You have already decided to leave. If you bring up this issue on behalf of this employee, he will have to live with the consequences. He may not appreciate that very much.
All companies have a culture. Some companies are filled with young go-getters who work silly stupid hours and make a game out of who can work themselves the hardest. That may not suit everyone, but it may make for a very productive (and successful) company culture. Some companies are filled with drinkers. Or philanderers. And those may not be right for everyone, but they may make a good company culture for those who fit in.
Companies are a lot like partners in a relationship -- you have a much better chance of finding a better fit than molding the other person in to what you're looking for. I would be very careful about suggesting any change to company culture, especially if it is ingrained and not causing undue problems in the office (especially if it isn't directly causing a problem for you).
Why now? You have been working there for a significant amount of time, and while you haven't participated, you haven't spoken up or brought it up with HR yet. So why are you so keen on doing it now?
Be very careful that you aren't bringing this up because you feel you have nothing to lose, akin to a Hail Mary Pass. If it is important enough to do, it was important enough to do when there were consequences.
Let's say you do bring it up. Consider the potential outcomes. Here are two in particular that I think merit consideration.
You tell the HR company about this banter. The HR company is torn. On one hand they have been told by an employee that they feel uncomfortable with some of the back-and-forth in the office. On the other hand they may only have your word for it, and you will be leaving to the point where they would be fighting the battle on their own if they did bring it up with the company owner. Essentially, you pass the buck to do something to the HR company.
You bring up the issue with the management of the company on behalf of this young employee. You say that they are making him feel uncomfortable, and that he shouldn't be forced to participate in that sort of banter in order to be included in the company culture. You have just painted the employee as someone who cannot speak up for himself and who doesn't fit in to the company culture to the people in the position most able to ostracize him entirely.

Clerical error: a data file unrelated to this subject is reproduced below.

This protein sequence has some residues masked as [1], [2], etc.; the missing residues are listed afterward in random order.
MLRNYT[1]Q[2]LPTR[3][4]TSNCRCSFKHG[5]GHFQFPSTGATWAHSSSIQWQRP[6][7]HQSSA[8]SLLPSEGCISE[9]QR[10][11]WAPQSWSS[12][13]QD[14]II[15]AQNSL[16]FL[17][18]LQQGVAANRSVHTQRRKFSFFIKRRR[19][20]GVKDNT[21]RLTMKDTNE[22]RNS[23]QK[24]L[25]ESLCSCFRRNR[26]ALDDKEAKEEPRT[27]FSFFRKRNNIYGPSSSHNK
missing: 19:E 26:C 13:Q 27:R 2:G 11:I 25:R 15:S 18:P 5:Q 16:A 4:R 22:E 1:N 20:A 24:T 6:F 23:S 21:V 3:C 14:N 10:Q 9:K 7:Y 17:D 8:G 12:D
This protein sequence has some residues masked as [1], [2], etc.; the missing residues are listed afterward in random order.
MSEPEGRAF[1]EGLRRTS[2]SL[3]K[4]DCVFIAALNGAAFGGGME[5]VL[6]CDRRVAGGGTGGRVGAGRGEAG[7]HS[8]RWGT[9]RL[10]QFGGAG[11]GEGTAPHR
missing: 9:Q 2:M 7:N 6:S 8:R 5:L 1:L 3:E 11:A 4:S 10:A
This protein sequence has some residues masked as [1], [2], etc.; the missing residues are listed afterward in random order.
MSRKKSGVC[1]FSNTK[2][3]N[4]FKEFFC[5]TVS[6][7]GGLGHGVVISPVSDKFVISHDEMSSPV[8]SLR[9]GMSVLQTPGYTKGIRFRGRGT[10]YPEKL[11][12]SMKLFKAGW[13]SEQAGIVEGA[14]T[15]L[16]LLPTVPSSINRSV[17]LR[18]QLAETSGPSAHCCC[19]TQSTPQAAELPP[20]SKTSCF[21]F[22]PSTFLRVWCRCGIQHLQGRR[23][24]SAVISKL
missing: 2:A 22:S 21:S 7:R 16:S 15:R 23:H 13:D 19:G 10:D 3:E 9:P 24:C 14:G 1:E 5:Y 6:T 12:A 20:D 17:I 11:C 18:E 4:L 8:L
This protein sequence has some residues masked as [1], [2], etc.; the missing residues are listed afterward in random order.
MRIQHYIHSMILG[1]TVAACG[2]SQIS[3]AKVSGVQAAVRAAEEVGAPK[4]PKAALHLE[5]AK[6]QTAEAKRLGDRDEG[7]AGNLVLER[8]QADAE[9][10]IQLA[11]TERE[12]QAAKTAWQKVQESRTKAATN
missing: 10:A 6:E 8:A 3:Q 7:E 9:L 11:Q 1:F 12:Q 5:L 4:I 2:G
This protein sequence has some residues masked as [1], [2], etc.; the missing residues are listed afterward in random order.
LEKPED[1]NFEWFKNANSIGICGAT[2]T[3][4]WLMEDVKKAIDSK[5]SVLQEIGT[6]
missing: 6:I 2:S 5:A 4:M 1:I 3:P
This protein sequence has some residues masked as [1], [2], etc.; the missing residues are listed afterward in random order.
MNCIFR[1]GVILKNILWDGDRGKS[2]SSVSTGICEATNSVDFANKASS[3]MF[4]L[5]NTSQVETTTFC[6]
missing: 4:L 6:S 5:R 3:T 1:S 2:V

To return to the timing aspect, if you were confident you could change this behavior, you could have brought it up earlier. Bringing it up will likely cause problems for other people without any choice about it on their behalf.
If the above isn't clear enough, I would be extremely cautious about bringing this up to HR or the management on behalf of another employee. The employee can speak up for himself if he feels uncomfortable, and it is only a problem for HR if an active employee (one with skin in the game) brings it up.
Given the fact that you say you have 'thick skin' and aren't bothered by this, I don't think this is a serious issue to you, but if you think it is then you should address it directly to the owner.
Hey owner, as you know I'm leaving soon. While it's not the reason I'm leaving, you may have noticed that I didn't match the company culture quite as well as some of the other employees. I can only speak for myself, but even joking banter like X, Y, or Z that can be construed as sexist, racist, or homophobic can rub people the wrong way. I have a thick skin and just ignored it, but I just wanted you to know that even if I didn't speak out, I did notice, and as the company grows it may be harder to find people who are okay with that sort of discussion in the office.
The point is that you aren't condemning it, you are only speaking for yourself, and you're explaining why he may want to care about it (if he is growing the office). Don't get in a debate about it, or argue about it (since you say it doesn't bother you), just let him know so that he can do something about it if he chooses.
If your main concern is the coworker, then I would have a discussion with him directly:
Hey coworker, I've seen you chatting with A, B, and C over coffee. Maybe it's just me, but you look a bit uncomfortable when people start talking about X, Y, or Z. I'm uncomfortable with those things too, and I worked here for n years without participating in it. Don't feel forced to mold yourself to these people if you don't feel comfortable. If I can do anything to help, just let me know.
The point is that you are letting him know that others feel the same way, and that he doesn't need to join in. At the same time, you are letting him make the decision on how to proceed, and giving him an opening to ask for help if he wants it.
At any rate, bringing up the issue right before you leave has the potential to hurt your connections with this company if you ever want to come back, and potentially if you want a recommendation from them in their future. Criticizing a company as one of your last acts before going out the door often leaves a lasting impression far stronger than what you produced in the years you worked there. Proceed with caution on that front. Even if you just tell the coworker, he may use that as an opportunity to try to endear himself to your coworkers by throwing you under the bus.
At any rate, how you proceed is up to you. Just consider your motivation, what the potential consequences are, and whether it's the right decision to make in the long term.